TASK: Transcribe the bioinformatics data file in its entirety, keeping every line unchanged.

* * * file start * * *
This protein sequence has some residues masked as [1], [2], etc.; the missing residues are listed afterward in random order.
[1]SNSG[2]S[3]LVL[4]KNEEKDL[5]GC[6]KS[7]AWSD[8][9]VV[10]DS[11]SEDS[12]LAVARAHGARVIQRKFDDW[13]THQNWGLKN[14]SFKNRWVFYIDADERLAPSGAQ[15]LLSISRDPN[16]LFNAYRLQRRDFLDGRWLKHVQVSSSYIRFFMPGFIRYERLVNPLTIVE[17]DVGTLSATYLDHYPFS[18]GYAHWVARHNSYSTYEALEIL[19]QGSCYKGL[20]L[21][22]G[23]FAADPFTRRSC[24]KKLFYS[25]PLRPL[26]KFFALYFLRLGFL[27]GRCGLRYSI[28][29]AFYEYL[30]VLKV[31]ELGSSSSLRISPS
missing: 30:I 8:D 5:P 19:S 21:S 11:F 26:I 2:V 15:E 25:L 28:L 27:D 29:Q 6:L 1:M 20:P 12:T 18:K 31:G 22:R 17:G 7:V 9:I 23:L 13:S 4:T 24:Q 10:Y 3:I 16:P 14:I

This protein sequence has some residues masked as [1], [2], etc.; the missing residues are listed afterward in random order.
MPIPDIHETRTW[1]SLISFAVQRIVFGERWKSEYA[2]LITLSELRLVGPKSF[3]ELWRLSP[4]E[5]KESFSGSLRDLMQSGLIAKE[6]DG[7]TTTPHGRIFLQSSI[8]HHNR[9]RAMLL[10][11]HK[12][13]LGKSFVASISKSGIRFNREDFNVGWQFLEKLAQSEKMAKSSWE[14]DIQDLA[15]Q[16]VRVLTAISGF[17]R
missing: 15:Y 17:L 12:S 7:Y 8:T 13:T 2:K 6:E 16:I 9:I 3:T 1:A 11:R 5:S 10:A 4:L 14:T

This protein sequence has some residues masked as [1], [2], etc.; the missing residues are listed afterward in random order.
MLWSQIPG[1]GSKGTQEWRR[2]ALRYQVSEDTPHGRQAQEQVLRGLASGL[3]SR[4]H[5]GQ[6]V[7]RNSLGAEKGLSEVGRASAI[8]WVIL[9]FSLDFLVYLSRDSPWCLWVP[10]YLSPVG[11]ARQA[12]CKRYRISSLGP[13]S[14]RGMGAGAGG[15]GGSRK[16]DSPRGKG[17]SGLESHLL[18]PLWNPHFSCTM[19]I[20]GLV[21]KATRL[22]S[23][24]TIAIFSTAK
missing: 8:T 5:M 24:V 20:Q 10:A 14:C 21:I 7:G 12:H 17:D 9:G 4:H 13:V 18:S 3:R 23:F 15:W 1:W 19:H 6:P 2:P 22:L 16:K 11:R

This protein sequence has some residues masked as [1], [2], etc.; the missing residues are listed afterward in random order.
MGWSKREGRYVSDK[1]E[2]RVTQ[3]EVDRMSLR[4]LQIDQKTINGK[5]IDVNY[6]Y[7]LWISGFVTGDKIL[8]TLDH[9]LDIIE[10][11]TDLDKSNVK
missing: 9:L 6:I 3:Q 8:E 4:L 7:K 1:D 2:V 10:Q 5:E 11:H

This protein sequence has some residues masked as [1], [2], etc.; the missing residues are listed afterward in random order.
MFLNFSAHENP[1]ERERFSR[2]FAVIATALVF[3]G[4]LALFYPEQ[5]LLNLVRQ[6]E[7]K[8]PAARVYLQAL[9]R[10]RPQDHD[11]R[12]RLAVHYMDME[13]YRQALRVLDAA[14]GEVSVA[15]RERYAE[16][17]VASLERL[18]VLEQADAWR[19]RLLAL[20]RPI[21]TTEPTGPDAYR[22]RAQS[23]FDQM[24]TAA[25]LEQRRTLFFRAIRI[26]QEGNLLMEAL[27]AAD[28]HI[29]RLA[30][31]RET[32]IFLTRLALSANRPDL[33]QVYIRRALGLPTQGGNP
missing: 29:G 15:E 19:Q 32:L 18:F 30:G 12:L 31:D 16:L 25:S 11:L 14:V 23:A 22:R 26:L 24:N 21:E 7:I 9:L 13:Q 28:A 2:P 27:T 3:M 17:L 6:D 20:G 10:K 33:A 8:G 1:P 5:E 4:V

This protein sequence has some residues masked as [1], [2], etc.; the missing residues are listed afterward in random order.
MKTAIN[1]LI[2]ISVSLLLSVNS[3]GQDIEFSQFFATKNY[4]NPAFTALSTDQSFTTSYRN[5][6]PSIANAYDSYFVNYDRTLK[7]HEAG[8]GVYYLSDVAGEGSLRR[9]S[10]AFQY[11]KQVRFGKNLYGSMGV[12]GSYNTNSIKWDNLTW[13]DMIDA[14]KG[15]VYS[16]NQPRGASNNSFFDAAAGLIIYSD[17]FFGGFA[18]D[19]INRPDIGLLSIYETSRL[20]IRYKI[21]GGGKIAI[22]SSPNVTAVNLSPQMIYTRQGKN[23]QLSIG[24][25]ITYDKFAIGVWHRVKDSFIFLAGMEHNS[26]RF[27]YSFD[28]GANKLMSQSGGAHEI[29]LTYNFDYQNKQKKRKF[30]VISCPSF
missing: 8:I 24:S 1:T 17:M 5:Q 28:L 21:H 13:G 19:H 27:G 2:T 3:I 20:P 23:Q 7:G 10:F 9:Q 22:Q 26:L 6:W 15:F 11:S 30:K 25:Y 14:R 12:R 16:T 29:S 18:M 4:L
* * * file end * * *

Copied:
This protein sequence has some residues masked as [1], [2], etc.; the missing residues are listed afterward in random order.
[1]SNSG[2]S[3]LVL[4]KNEEKDL[5]GC[6]KS[7]AWSD[8][9]VV[10]DS[11]SEDS[12]LAVARAHGARVIQRKFDDW[13]THQNWGLKN[14]SFKNRWVFYIDADERLAPSGAQ[15]LLSISRDPN[16]LFNAYRLQRRDFLDGRWLKHVQVSSSYIRFFMPGFIRYERLVNPLTIVE[17]DVGTLSATYLDHYPFS[18]GYAHWVARHNSYSTYEALEIL[19]QGSCYKGL[20]L[21][22]G[23]FAADPFTRRSC[24]KKLFYS[25]PLRPL[26]KFFALYFLRLGFL[27]GRCGLRYSI[28][29]AFYEYL[30]VLKV[31]ELGSSSSLRISPS
missing: 30:I 8:D 5:P 19:S 21:S 11:F 26:I 2:V 15:E 25:L 28:L 27:D 29:Q 6:L 1:M 20:P 12:T 18:K 31:G 22:R 17:G 7:V 9:I 23:L 13:S 4:T 24:Q 10:Y 3:I 16:P 14:I

This protein sequence has some residues masked as [1], [2], etc.; the missing residues are listed afterward in random order.
MPIPDIHETRTW[1]SLISFAVQRIVFGERWKSEYA[2]LITLSELRLVGPKSF[3]ELWRLSP[4]E[5]KESFSGSLRDLMQSGLIAKE[6]DG[7]TTTPHGRIFLQSSI[8]HHNR[9]RAMLL[10][11]HK[12][13]LGKSFVASISKSGIRFNREDFNVGWQFLEKLAQSEKMAKSSWE[14]DIQDLA[15]Q[16]VRVLTAISGF[17]R
missing: 15:Y 17:L 12:S 7:Y 8:T 13:T 2:K 6:E 16:I 9:I 3:T 1:A 11:R 5:S 10:A 4:L 14:T

This protein sequence has some residues masked as [1], [2], etc.; the missing residues are listed afterward in random order.
MLWSQIPG[1]GSKGTQEWRR[2]ALRYQVSEDTPHGRQAQEQVLRGLASGL[3]SR[4]H[5]GQ[6]V[7]RNSLGAEKGLSEVGRASAI[8]WVIL[9]FSLDFLVYLSRDSPWCLWVP[10]YLSPVG[11]ARQA[12]CKRYRISSLGP[13]S[14]RGMGAGAGG[15]GGSRK[16]DSPRGKG[17]SGLESHLL[18]PLWNPHFSCTM[19]I[20]GLV[21]KATRL[22]S[23][24]TIAIFSTAK
missing: 8:T 5:M 24:V 20:Q 10:A 14:C 21:I 7:G 12:H 17:D 9:G 4:H 13:V 18:S 3:R 23:F 15:W 1:W 19:H 6:P 2:P 22:L 16:K 11:R

This protein sequence has some residues masked as [1], [2], etc.; the missing residues are listed afterward in random order.
MGWSKREGRYVSDK[1]E[2]RVTQ[3]EVDRMSLR[4]LQIDQKTINGK[5]IDVNY[6]Y[7]LWISGFVTGDKIL[8]TLDH[9]LDIIE[10][11]TDLDKSNVK
missing: 9:L 6:I 3:Q 8:E 4:L 7:K 1:D 2:V 10:Q 5:E 11:H

This protein sequence has some residues masked as [1], [2], etc.; the missing residues are listed afterward in random order.
MFLNFSAHENP[1]ERERFSR[2]FAVIATALVF[3]G[4]LALFYPEQ[5]LLNLVRQ[6]E[7]K[8]PAARVYLQAL[9]R[10]RPQDHD[11]R[12]RLAVHYMDME[13]YRQALRVLDAA[14]GEVSVA[15]RERYAE[16][17]VASLERL[18]VLEQADAWR[19]RLLAL[20]RPI[21]TTEPTGPDAYR[22]RAQS[23]FDQM[24]TAA[25]LEQRRTLFFRAIRI[26]QEGNLLMEAL[27]AAD[28]HI[29]RLA[30][31]RET[32]IFLTRLALSANRPDL[33]QVYIRRALGLPTQGGNP
missing: 29:G 15:E 19:Q 32:L 18:F 30:G 12:L 31:D 16:L 25:S 11:L 14:V 23:A 22:R 26:L 24:N 21:E 7:I 9:L 13:Q 28:A 2:P 27:T 3:M 17:L 6:D 20:G 10:K 33:A 8:G 1:P 5:E 4:V

This protein sequence has some residues masked as [1], [2], etc.; the missing residues are listed afterward in random order.
MKTAIN[1]LI[2]ISVSLLLSVNS[3]GQDIEFSQFFATKNY[4]NPAFTALSTDQSFTTSYRN[5][6]PSIANAYDSYFVNYDRTLK[7]HEAG[8]GVYYLSDVAGEGSLRR[9]S[10]AFQY[11]KQVRFGKNLYGSMGV[12]GSYNTNSIKWDNLTW[13]DMIDA[14]KG[15]VYS[16]NQPRGASNNSFFDAAAGLIIYSD[17]FFGGFA[18]D[19]INRPDIGLLSIYETSRL[20]IRYKI[21]GGGKIAI[22]SSPNVTAVNLSPQMIYTRQGKN[23]QLSIG[24][25]ITYDKFAIGVWHRVKDSFIFLAGMEHNS[26]RF[27]YSFD[28]GANKLMSQSGGAHEI[29]LTYNFDYQNKQKKRKF[30]VISCPSF
missing: 8:I 24:S 1:T 17:M 5:Q 28:L 21:H 13:G 19:H 27:G 2:T 3:I 20:P 23:Q 7:G 10:F 9:Q 22:Q 26:L 6:W 15:F 11:S 30:K 25:Y 14:R 12:R 16:T 29:S 18:M 4:L